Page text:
Biology of Mind

Saturday, February 22, 2014
Past Roundtable

What is mind? Is it a property attributable to biological functionality alone, and, in particular, arising from the morphology of the mammalian brain and/or the influence of that animal’s body? How far down the evolutionary scale can we apply terms like cognition, consciousness, and intelligence? Are we capable of engineering artificial minds?




John Krakauer

Professor of Neurology and Neuroscience, Johns Hopkins University School of Medicine, Director of BLAM Lab, Co-founder of the KATA project

Dr. Krakauer received his bachelor’s and master’s deegree from Cambridge University, and his medical degree from Columbia University College of Physicians and Surgeons where he was elected to Alpha Omega Alpha Medical Honor Society. After completing an internship in Internal Medicine at The Johns Hopkins Hospital, he returned to Columbia University for his residency in Neurology at the Neurological Institute of New York. He subsequently completed a research fellowship in motor control in the Center of Neurobiology and Behavior at Columbia and a clinical fellowship in stroke at the Neurological Institute at Columbia University Medical Center.

Areas of research interest: (1) Experimental and computational studies of  motor control and motor learning in humans (2) Tracking long-term motor skill learning and its relation to higher cognitive processes such as decision making. (3) Prediction of motor recovery after stroke (4) Mechanisms of spontaneous motor recovery after stroke in humans and in mouse models (5) New neuro-rehabilitation approaches for patients in the first 3 months after stroke.

Dr. Krakauer’s clinical interest is stroke, including ischemic cerebrovascular disease, subarachnoid and intracerebral hemorrhage, arteriovenous malformations, cerebral vasculitis, cerebral aneurysms, and  sinus thrombosis.

Roundtable Appearances


Gary Marcus

Professor of Psychology, New York University, and Director, NYU Center for Language and Music

Gary Marcus, described by the New York Times as “one of the country’s best known cognitive psychologists”, has published numerous articles on language, evolution, computation, and cognitive development, in leading journals such as Science and Nature. He is the author of four books, including: Kluge; The Algebraic Mind; and the New York Times Bestseller, Guitar Zero. Co-editor of the forthcoming book, The Future of the Brain: Essays By The World’s Leading Neuroscientists, Marcus frequently blogs on neuroscience and artificial intelligence for The New Yorker.

Roundtable Appearances

Ken Miller

Ken Miller

Professor of Neuroscience, Department of Physiology and Director, Center for Theoretical Biology, Columbia University

Kenneth Miller is Professor, Department of Neuroscience, Department of Physiology and Director, Center for Theoretical Neurobiology, Columbia University. Co-Director of Columbia’s Swartz Program in Theoretical Neurobiology, its Center for Theoretical Neuroscience, as well as its Neurobiology and Behavior Graduate Program, Professor Miller also serves as Vice-Chair of its Department of Neuroscience. He received his B.A. from Reed College, his M.S. and Ph.D. (with distinction) from Stanford University, and completed his postdoctoral work at UCSF and Caltech. A founding member of the editorial board of Journal of Computational Neuroscience, he is also Chairman of the Scientific Advisory Board of the Bernstein Center for Computational Neuroscience, in Goettingen, Germany, and an Associate Editor of Frontiers in Computational Neuroscience. He has served as faculty for many years at Woods Hole, teaching Methods in Computational Neuroscience. He is a recipient of an Alfred P. Sloan Research Fellowship, Searle Scholar’s Award, Dell Webb Biology Fellowship, and National Science Foundation Graduate Fellowship.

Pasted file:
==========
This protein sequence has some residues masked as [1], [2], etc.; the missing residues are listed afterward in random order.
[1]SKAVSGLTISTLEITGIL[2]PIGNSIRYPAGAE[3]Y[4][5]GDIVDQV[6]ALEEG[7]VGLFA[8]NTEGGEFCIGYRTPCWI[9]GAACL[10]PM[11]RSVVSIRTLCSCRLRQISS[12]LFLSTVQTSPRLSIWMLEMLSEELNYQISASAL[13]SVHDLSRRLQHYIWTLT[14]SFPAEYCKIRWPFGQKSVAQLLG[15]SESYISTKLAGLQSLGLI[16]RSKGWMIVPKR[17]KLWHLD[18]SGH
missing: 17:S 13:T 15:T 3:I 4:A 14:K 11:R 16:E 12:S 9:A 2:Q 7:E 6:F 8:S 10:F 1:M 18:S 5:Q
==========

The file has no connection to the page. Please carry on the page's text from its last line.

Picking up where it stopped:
Roundtable Appearances


David Rosenthal

Professor of Philosophy and Coordinator of the Interdisciplinary Concentration in Cognitive Science, CUNY Graduate Center

David Rosenthal is Professor of Philosophy and Coordinator of the Interdisciplinary Concentration in Cognitive Science at the Graduate Center of the City University of New York.  He has published widely on consciousness, the mental qualities of perceiving and sensation, the representational character of thought, the nature of emotions, the self, and related topics, including his 2005 book, Consciousness and Mind.  He is past president of the Association for the Scientific Study of Consciousness, and has been a Visiting Professor at Nihon University, Tokyo, and Washington University in St. Louis, and a Research Fellow at the Universities of Bielefeld, Bremen, and Oxford.  He holds a Ph.D. from Princeton and an A.B. from the University of Chicago.

Roundtable Appearances


Matthew Stone

Associate Professor, Department of Computer Science, Rutgers University

Matthew Stone completed his Ph.D. in the Computer and Information Science Department at the University of Pennsylvania in 1998.  Since then he has had an appointment in the Computer Science Department and Center for Cognitive Science at Rutgers, the State University of New Jersey.  Stone has had visiting positions at the University of Edinburgh and the Universität Potsdam.  He works on problems of meaning in human-human and human-computer conversation.

Roundtable Appearances

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